On the Access > Initiators page, we can manually register one or more Fibre Channel or iSCSI initiators. We could add initiators when we add a host configuration or, at a later time, from the Properties screen of the host. 

The Initiators Paths tab shows all data paths that are currently available to the initiators connected to the system either by FC or iSCSI.  

Protection & Mobility is the next category on the navigation bar. From this category, administrators can view and configure snapshot schedules, manage replication, and import operations. The first sub-category we find here is the Snapshot Schedule, where we can set the system to take snapshots at a recurring schedule.

Under Protection & Mobility > Replication, the system provides a second level of redundancy in case the main storage backup system fails. This additional redundancy is managed under the Sessions and Connections tabs. The system supports asynchronous and synchronous replication of all storage resources, from blocks, files, and VMware datastores. 

Jumping to another sub-category, Import, the system will allow us to migrate a VDM, or a LUN or a consistency group (CG) of LUNs, including its configuration and data from an existing source VNX storage system to a target Unity storage system. This feature is relevant to move and upgrade to the Unity storage systems. Notice that an import is always conducted from the Unity storage system.

Moving down to the next category of the GUI is Events. From Events, storage admins can view alert messages, jobs status, and logs listing. Under Events > Alerts, we find information about the source of an event, the symptoms and cause, and actions that we can take to resolve it.

The next two sub-categories under Events are Jobs and Logs. Jobs will show the current system operations that are running in the background. And under Events > Logs, we have a collection of events reported by the system. Here we can also configure the system to send log information to a maximum of five remote hosts.

The last category of the navigation bar is Support. This page provides links to resources for learning about and getting assistance with the storage system. Some options include watching how-to videos, accessing online training modules, downloading the latest product software, and more options.

The general system settings are accessed from the gear icon in the top menu bar. These settings allow administrators to configure some of the most important parameters of the system. As these are not frequently used, they are not located on the navigation bar. The Settings menu includes the ability to upgrade system software, configure support credentials, configure user directory services for Unisphere management, and install system licenses. The first option we have under this menu is Software and Licenses. This option provides administrators instant access to tools to plan, install, maintain, and service the product. It also entitles us to software updates, language settings, view system limits, and more.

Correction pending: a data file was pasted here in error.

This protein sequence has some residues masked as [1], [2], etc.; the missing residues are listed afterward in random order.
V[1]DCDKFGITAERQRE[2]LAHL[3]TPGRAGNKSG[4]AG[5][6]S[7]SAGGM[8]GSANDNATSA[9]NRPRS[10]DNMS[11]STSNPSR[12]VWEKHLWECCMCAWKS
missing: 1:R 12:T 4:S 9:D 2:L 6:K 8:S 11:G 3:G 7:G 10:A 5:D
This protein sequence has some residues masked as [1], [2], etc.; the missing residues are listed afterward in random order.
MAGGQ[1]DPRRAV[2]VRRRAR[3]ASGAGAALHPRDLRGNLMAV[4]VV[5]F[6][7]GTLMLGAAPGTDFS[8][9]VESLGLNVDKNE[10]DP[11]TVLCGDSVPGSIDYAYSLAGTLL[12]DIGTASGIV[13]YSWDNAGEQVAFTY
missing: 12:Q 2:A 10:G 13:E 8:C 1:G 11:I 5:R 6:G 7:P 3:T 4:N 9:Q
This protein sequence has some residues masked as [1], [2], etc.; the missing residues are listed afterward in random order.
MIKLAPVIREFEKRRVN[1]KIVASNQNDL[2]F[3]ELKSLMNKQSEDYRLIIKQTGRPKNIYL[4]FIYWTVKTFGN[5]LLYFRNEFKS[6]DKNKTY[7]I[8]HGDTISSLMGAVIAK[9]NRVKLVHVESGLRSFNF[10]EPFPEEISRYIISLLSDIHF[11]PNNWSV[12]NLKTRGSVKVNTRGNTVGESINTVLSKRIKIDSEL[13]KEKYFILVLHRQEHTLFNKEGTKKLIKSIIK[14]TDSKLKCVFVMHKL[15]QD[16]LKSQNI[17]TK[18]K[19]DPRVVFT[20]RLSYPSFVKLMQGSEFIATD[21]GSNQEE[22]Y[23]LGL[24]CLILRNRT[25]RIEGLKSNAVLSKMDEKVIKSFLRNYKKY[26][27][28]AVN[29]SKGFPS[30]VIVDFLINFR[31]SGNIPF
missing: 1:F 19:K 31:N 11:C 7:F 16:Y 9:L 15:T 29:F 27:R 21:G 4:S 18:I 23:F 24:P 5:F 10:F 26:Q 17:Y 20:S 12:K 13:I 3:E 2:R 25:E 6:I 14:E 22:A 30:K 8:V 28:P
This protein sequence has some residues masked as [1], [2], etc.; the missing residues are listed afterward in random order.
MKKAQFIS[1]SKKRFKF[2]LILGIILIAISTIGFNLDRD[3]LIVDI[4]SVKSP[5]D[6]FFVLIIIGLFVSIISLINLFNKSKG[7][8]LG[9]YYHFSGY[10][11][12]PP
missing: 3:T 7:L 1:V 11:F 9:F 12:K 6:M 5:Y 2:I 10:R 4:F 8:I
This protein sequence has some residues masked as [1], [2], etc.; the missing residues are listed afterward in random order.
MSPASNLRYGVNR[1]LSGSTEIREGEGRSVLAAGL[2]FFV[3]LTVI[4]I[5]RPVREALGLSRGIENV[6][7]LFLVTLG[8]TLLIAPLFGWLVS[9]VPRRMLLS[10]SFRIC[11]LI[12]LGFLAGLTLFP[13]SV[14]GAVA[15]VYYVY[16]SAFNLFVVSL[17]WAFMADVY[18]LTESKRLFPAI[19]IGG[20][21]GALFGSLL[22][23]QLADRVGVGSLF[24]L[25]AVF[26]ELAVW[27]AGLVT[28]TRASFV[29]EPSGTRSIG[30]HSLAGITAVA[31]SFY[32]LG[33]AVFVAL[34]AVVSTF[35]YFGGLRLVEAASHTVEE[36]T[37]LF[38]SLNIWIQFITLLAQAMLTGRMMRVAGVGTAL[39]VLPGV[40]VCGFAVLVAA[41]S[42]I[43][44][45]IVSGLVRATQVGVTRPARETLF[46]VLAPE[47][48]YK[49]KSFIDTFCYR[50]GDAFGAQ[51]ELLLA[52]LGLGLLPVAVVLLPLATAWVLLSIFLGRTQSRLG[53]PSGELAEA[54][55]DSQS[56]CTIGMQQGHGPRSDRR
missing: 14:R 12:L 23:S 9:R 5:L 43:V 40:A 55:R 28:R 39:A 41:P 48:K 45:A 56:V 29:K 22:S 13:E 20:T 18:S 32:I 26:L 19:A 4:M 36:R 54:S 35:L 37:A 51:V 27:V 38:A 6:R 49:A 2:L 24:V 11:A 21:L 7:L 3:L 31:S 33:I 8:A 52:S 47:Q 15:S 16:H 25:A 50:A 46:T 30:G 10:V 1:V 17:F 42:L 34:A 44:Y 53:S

Under Users and Groups, we can create, modify, delete user accounts for system management access and configure LDAP servers.

In the Management section, we have several options to configure various system-related settings, including System Time and NTP, DNS Server, Unisphere Central, Unisphere IPs, Remote Logging, Failback Policy, Performance, and Encryption. 

From Storage Configuration, admins can view configured and unconfigured drives.  In Hybrid Unity models, this is where admins can configure FAST technology-related settings.

From this menu, we can also perform additional configurations for the Support, Access, and Alerts settings.

Conclusion

Unisphere is the graphical management interface that enables Dell EMC Unity customers to manage storage systems and perform every-day management tasks related to storage systems by utilizing a web interface based on HTML5. Unisphere focuses and stands on simplifying management by having an interface that has been designed to allow storage administrators to complete storage-related tasks intuitively and simply. Unisphere also simplifies how users can easily connect to Dell EMC via Secure Remote Services providing tangible support and service benefits. Additionally, with SRS connected, Unisphere users are just a click away from connecting and registering their Unity XT array to CloudIQ – a cloud-based storage analytics application that provides deeper insights into the health of the storage array through comprehensive health monitoring, analytics and machine learning.

During this review, we went through different pages available on the main menu, including the resources and system settings that are used frequently by administrators. The navigation bar on the left-hand side is organized in categories and sub-categories; we are allowed to collapse this menu to have a more comprehensive view and easily navigate on the interface. We also overviewed some system-related settings from the top menu bar, which is composed of vital configurations, but not as frequently accessed as the ones on the main menu. This structure makes the interface clean and straightforward, with only the every-day settings at hand. This modern interface ultimately has been designed with simplicity and ease of use in mind for all storage management needs.